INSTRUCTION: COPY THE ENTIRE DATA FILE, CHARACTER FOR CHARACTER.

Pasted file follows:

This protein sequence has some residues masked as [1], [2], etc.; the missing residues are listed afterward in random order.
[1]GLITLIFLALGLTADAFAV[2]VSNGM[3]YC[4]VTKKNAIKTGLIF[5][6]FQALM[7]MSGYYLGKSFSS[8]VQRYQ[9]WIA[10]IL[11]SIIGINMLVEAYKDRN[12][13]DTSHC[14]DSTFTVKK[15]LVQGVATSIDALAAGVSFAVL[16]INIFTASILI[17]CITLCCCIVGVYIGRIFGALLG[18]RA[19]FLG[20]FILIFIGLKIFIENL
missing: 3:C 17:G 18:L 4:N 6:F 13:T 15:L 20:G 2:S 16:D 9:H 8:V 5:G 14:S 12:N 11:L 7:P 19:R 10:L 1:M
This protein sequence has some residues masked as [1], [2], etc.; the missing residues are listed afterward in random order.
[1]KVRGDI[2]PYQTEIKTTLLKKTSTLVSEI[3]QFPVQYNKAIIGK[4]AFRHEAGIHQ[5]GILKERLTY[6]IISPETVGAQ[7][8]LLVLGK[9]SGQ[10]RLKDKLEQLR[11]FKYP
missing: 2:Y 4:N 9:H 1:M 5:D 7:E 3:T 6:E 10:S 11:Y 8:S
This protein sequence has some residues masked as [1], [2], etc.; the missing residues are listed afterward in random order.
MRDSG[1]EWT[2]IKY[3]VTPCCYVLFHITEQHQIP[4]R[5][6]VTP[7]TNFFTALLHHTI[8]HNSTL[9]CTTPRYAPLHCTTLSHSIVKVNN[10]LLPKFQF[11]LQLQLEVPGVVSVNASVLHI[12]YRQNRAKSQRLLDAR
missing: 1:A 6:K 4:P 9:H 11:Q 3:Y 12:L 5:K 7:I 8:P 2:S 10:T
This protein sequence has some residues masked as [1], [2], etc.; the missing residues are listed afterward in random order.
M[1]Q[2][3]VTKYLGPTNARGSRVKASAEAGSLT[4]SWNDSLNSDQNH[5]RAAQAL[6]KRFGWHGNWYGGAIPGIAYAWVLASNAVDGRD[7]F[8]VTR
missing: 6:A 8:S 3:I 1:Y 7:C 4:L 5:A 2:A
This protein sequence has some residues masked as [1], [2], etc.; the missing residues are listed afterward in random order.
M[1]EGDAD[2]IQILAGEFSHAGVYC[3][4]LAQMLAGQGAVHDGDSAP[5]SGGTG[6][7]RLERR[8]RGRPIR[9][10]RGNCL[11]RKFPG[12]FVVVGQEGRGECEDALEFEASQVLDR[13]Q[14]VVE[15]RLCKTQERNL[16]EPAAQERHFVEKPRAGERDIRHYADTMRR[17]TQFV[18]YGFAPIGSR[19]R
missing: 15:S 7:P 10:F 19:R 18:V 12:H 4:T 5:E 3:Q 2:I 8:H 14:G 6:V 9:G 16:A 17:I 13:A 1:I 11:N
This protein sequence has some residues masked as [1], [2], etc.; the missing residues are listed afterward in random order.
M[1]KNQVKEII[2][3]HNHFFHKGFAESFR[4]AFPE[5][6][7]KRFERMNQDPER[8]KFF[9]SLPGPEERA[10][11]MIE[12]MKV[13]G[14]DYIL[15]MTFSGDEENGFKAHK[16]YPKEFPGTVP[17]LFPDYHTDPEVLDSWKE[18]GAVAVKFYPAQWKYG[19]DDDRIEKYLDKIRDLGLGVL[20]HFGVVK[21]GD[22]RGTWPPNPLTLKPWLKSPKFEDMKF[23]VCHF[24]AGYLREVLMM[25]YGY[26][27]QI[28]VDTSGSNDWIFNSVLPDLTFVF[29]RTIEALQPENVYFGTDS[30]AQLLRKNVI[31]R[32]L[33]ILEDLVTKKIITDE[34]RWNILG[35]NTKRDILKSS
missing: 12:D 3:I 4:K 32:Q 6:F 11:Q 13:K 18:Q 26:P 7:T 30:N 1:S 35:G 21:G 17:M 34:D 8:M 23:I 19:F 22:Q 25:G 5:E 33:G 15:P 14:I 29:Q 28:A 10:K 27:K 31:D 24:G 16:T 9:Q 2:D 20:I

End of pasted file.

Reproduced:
This protein sequence has some residues masked as [1], [2], etc.; the missing residues are listed afterward in random order.
[1]GLITLIFLALGLTADAFAV[2]VSNGM[3]YC[4]VTKKNAIKTGLIF[5][6]FQALM[7]MSGYYLGKSFSS[8]VQRYQ[9]WIA[10]IL[11]SIIGINMLVEAYKDRN[12][13]DTSHC[14]DSTFTVKK[15]LVQGVATSIDALAAGVSFAVL[16]INIFTASILI[17]CITLCCCIVGVYIGRIFGALLG[18]RA[19]FLG[20]FILIFIGLKIFIENL
missing: 3:C 17:G 18:L 4:N 6:F 13:T 15:L 20:G 2:S 16:D 9:H 8:V 5:G 14:S 12:N 11:L 7:P 19:R 10:L 1:M
This protein sequence has some residues masked as [1], [2], etc.; the missing residues are listed afterward in random order.
[1]KVRGDI[2]PYQTEIKTTLLKKTSTLVSEI[3]QFPVQYNKAIIGK[4]AFRHEAGIHQ[5]GILKERLTY[6]IISPETVGAQ[7][8]LLVLGK[9]SGQ[10]RLKDKLEQLR[11]FKYP
missing: 2:Y 4:N 9:H 1:M 5:D 7:E 3:T 6:E 10:S 11:Y 8:S
This protein sequence has some residues masked as [1], [2], etc.; the missing residues are listed afterward in random order.
MRDSG[1]EWT[2]IKY[3]VTPCCYVLFHITEQHQIP[4]R[5][6]VTP[7]TNFFTALLHHTI[8]HNSTL[9]CTTPRYAPLHCTTLSHSIVKVNN[10]LLPKFQF[11]LQLQLEVPGVVSVNASVLHI[12]YRQNRAKSQRLLDAR
missing: 1:A 6:K 4:P 9:H 11:Q 3:Y 12:L 5:K 7:I 8:P 2:S 10:T
This protein sequence has some residues masked as [1], [2], etc.; the missing residues are listed afterward in random order.
M[1]Q[2][3]VTKYLGPTNARGSRVKASAEAGSLT[4]SWNDSLNSDQNH[5]RAAQAL[6]KRFGWHGNWYGGAIPGIAYAWVLASNAVDGRD[7]F[8]VTR
missing: 6:A 8:S 3:I 1:Y 7:C 4:L 5:A 2:A
This protein sequence has some residues masked as [1], [2], etc.; the missing residues are listed afterward in random order.
M[1]EGDAD[2]IQILAGEFSHAGVYC[3][4]LAQMLAGQGAVHDGDSAP[5]SGGTG[6][7]RLERR[8]RGRPIR[9][10]RGNCL[11]RKFPG[12]FVVVGQEGRGECEDALEFEASQVLDR[13]Q[14]VVE[15]RLCKTQERNL[16]EPAAQERHFVEKPRAGERDIRHYADTMRR[17]TQFV[18]YGFAPIGSR[19]R
missing: 15:S 7:P 10:F 19:R 18:V 12:H 4:T 5:E 3:Q 2:I 8:H 14:G 6:V 9:G 16:A 17:I 13:A 1:I 11:N
This protein sequence has some residues masked as [1], [2], etc.; the missing residues are listed afterward in random order.
M[1]KNQVKEII[2][3]HNHFFHKGFAESFR[4]AFPE[5][6][7]KRFERMNQDPER[8]KFF[9]SLPGPEERA[10][11]MIE[12]MKV[13]G[14]DYIL[15]MTFSGDEENGFKAHK[16]YPKEFPGTVP[17]LFPDYHTDPEVLDSWKE[18]GAVAVKFYPAQWKYG[19]DDDRIEKYLDKIRDLGLGVL[20]HFGVVK[21]GD[22]RGTWPPNPLTLKPWLKSPKFEDMKF[23]VCHF[24]AGYLREVLMM[25]YGY[26][27]QI[28]VDTSGSNDWIFNSVLPDLTFVF[29]RTIEALQPENVYFGTDS[30]AQLLRKNVI[31]R[32]L[33]ILEDLVTKKIITDE[34]RWNILG[35]NTKRDILKSS
missing: 12:D 3:I 4:K 32:Q 6:F 11:Q 13:K 18:Q 26:P 7:T 30:N 1:S 35:G 21:G 17:M 34:D 8:M 23:I 19:F 22:Q 25:G 5:E 33:G 15:P 14:I 29:Q 28:A 10:K 27:K 31:D 24:G 16:T 9:Q 2:D 20:I